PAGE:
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Transcript: Bill Belichick Press Conference 12/28

HEAD COACH BILL BELICHICK

PRESS CONFERENCE
December 28, 2018

Q: Elijah McGuire has been thrust into a bigger role for them out of the backfield. What have you seen from him over the past few weeks?

BB: A good player, explosive player, does a real good job in the passing game. He gets out quickly on a lot of routes and he’s been a very productive guy. He definitely looks like a guy they look for, [Sam] Darnold looks for when the primary part of the route isn’t there. He has a lot of confidence in coming to him as a secondary type receiver. He’s quick, makes yards with the ball in his hands. He has good vision in the running game. He’s done a good job for them.

Q: Were you in touch with Phillip Dorsett when he was coming out of the University of Miami for the draft?

BB: Yeah.

Q: What do you remember about him from then, and how have you seen him grow from then on?

BB: Yeah, I mean, he’s a great kid. I think everybody saw that at Miami – the coaches and the people that we talked to down there. That’s all positive. A productive receiver, fast, quick, good hands. He went in the first round, so a talented player. He’s been all of that.

Q: What does it say about his personality that he has been such a good teammate despite having a more situational role this year compared to being more of a lead receiver in his past?

BB: Yeah, he’s a great kid. He does whatever you ask him to do, does his best at it, tries to get things right. Whatever you need him to do, he’s there for you. We ask him to do a lot of different things in practice. Things that involve the kicking game, things like that. But in terms of his role offensively, whatever we’ve asked him to do he’s always done the best that he could and given us – the Super Bowl was a good example. But he’s always ready to go. He came in here, it was a tough situation last year with training camp over and having to re-learn the offense and all of that on the run. He worked really hard at it and did a good job. He’s done a good job for us this year whenever we’ve called on him.

Q: How would you describe the potential and the development of Derek Rivers?

BB: Good. I like Derek. I think he’s got a good future.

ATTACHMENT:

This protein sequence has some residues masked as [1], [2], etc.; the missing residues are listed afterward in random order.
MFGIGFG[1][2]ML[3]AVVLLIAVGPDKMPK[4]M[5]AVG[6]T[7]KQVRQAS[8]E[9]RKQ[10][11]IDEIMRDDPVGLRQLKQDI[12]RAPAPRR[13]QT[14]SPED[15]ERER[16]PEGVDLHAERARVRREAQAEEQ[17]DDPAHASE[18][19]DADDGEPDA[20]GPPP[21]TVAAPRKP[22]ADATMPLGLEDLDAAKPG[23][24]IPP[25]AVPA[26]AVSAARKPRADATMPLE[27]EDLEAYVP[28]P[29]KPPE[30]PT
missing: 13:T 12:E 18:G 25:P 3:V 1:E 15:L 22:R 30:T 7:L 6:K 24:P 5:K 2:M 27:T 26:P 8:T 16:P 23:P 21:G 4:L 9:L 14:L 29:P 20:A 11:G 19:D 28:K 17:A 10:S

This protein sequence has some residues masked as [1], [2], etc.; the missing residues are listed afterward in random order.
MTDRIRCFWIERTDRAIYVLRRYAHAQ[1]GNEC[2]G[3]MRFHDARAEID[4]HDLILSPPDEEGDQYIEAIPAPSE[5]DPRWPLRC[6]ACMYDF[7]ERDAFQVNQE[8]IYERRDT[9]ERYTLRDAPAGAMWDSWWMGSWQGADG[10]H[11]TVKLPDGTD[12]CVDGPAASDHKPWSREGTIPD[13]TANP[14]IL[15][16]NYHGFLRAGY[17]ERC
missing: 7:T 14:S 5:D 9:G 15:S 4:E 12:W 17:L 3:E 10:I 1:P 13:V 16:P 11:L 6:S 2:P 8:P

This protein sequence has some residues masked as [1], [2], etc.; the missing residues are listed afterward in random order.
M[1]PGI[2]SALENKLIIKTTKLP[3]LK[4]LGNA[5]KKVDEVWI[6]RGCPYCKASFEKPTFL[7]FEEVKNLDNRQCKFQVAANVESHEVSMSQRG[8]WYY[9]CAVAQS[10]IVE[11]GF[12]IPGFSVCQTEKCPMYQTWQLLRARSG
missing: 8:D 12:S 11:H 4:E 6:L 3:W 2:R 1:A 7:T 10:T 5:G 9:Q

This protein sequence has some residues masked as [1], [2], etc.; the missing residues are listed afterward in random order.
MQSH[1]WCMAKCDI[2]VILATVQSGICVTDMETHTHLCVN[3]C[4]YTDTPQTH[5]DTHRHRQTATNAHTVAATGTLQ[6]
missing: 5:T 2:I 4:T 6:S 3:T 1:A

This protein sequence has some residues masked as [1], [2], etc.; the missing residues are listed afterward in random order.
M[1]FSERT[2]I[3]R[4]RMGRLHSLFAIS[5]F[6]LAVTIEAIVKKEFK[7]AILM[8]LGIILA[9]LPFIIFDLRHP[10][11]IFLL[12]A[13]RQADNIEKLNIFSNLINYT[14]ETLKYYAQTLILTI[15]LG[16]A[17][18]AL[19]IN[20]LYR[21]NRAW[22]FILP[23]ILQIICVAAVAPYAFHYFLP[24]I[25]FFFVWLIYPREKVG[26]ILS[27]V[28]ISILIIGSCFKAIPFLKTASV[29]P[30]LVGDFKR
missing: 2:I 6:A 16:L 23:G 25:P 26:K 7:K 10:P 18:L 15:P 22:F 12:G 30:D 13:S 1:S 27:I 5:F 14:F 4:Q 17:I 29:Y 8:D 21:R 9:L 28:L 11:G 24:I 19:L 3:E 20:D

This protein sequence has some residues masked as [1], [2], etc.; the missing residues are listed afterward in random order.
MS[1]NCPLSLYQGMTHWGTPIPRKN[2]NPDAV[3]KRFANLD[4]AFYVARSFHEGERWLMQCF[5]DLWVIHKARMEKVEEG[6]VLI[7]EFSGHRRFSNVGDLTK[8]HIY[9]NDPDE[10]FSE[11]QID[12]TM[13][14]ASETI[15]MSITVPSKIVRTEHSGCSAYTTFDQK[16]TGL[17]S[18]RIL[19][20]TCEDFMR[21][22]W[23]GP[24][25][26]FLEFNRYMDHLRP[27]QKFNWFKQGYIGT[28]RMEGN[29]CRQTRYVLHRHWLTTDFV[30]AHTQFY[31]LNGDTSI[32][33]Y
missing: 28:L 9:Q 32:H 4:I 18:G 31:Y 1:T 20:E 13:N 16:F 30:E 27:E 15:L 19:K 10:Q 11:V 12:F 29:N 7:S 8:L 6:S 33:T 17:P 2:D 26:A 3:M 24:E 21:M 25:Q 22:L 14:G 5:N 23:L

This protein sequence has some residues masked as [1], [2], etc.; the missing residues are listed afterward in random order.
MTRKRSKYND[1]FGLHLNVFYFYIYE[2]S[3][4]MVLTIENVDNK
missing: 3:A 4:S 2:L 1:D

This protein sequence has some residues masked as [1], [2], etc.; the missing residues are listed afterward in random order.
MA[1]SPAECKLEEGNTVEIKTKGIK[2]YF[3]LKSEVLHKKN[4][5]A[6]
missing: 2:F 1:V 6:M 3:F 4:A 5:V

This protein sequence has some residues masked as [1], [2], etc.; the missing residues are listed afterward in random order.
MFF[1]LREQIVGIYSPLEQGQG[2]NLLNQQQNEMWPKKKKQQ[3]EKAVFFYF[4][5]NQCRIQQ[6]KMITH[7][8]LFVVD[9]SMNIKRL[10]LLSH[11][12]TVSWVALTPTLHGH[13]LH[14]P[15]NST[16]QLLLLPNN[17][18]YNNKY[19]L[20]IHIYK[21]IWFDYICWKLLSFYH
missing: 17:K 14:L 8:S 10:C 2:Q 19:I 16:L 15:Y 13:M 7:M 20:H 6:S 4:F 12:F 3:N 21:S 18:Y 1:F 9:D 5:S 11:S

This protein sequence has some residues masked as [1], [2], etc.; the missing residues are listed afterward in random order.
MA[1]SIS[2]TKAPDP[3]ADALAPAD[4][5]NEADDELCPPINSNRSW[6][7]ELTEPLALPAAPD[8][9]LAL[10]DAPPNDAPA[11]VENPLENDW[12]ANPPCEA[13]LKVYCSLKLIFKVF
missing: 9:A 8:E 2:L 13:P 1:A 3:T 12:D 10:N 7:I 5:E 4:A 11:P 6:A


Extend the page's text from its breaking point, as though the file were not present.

Q: What have you seen from him in practice?

BB: Yeah, I mean, he’s obviously been healthy. He’s worked hard every day. Last year we had a ton of injuries at that position. This year we’ve been totally healthy there so the opportunities, well we have more people for the same number of opportunities, but last year was a totally different situation so it couldn’t be more different from year to year. When he’s had an opportunity, he’s done well with it, both in practice and in games. I think he’s got a really good future. I’m glad we have him. He could be a good player. I think he is a good player, it’s just kind of a little bit of a situational thing right now.

Q: How beneficial has it been for the rookies that are on IR to still be in meetings and be learning around the team?

BB: Yeah, I think they’re all learning.

Q: Is there one specific thing they can pick up in the meetings as opposed to on the field?

BB: It’s everything. They should learn something every day and they should develop every day. That’s what we try to do with them. The only reason they wouldn’t is if they don’t apply themselves. There’s every opportunity to do that and we work with them, do extra things with them and they respond to it. They want to get better. They want to have a professional football career. They have improved. It just doesn’t show up because there’s no opportunity on the field for it to show up. It shows up in other ways, but it hasn’t shown up on the field.

Q: Stephen Anderson has been in kind of a different role this year on the practice squad after seeing some active roster time with Houston. How have you seen him adjust to that role?

BB: He’s done well for us. We use him in a lot of different roles in practice as well. He’s been great. He’s been one of the guys that’s been recognized on multiple weeks for the job he’s done for us, either as a big receiver or as the go-to tight end for the team that we’re playing. Also, in the kicking game. Yeah, he’s done well.